Are Small Cells for 5G?
June 10, 2015
As the Small Cell Summit winds down I can’t help but wonder whether small cells are a technology awaiting 5G networks. There were many discussions on architecture at the conference which cannot but lead me to ask whether the market and technology drivers are in place for mass adoption. My reading of the situation points to further delays which extends the timeline of deployment to overlap with the inception of 5G networks – whatever that turns out to be. If this happens, mass LTE small cell deployment will stall in favor of 5G. I know that I am not alone in this thinking as a few operators have privately shared the same believe stating out-right that “small cells are for 5G”. What’s said in public aside, the fact is that leading operators are looking at small cells as a part of a much larger package in network evolution that includes a rethink of the network architecture in light of evolving business models and technologies.
To put the issue into perspective, small cells were nowhere when the vision for LTE was being defined in 2004. The primary occupation then was on how to fill the largely idle 3G networks with data traffic and generate revenues for operators who sunk billions in 3G spectrum and network buildouts. SON was defined for macro cells and not for HetNets. ICIC was targeted at macro cells – eICIC and its siblings (e.g. FeICIC) were an afterthought for a “future release.” The architecture was made flat by choice and placed much of the processing at the base station. Decision making became resident at the edge which consequently made coordination more difficult. In LTE releases 8 and 9, small cells can have an adverse impact on the network. Operators who are obsessed with reliability and security struggled with a technology that introduces uncertainty. Aside from these issues, LTE networks were not loaded (and they still are not!), leaving room to grow traffic further before small cells becomes obligatory. In fact, we see most small cell deployments today are targeted for coverage and not capacity. Until the deployment driver switches to capacity, numbers will remain limited.Today the picture is different. Data growth is unquestionable, although now the issue is how to monetize data which adds financial pressure on operators who are weary of added capex and opex. Small cell technologies have evolved along a number of axes: LTE in unlicensed spectrum, Wi-Fi carrier aggregation with LTE, and split architecture with small cell PDCP layer at the macro cell (which brings back some notion of centralization). Network Function Virtualization (NFV) has made long strides and even the radio access network is now targeted for virtualization under Cloud RAN (in fact, Cloud RAN HetNets make for compelling scenarios – see here). The ideas on small cell backhaul suggest greater integration of functionality and harmonization between access and backhaul. Mobile Edge Compute is yet another emerging concept geared at enabling new services at the edge. Many technology options and architectures are awaiting the inception of a real business case that justifies the deployment of small cells. Further refinement will be required and as it will unfold over the next few years. But will we hit the 5G cycle by that time?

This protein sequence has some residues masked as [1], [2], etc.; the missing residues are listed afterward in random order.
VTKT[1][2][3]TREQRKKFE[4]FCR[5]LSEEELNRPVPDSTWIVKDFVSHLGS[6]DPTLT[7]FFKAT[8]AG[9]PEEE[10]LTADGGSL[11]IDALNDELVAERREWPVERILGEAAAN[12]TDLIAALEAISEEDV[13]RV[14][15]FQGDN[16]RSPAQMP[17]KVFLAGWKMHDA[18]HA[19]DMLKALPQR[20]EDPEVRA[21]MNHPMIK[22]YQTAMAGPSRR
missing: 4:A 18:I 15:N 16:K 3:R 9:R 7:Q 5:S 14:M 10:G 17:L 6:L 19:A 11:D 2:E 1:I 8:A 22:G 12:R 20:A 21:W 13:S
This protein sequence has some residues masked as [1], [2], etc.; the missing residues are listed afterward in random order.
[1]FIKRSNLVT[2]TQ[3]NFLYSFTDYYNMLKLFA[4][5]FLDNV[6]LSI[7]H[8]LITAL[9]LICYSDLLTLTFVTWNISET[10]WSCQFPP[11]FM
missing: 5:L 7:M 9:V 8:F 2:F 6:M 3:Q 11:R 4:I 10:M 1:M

In looking again on the events in the last few days, we can clearly see the ‘flattening’ of the small cell market where small cells are a solution to a host of problems: IoT in buildings, MVNO models, rural deployment, aviation applications, transportation networks, etc. While all these are logical and expected applications, they are not in the traditional carrier-deployed base-station-on-a-lightpole use case. Historically, this signals a market in trouble. It can be said that the last few years were not healthy as clearly deployments were limited. Let’s hope the next few years will see a better outcome.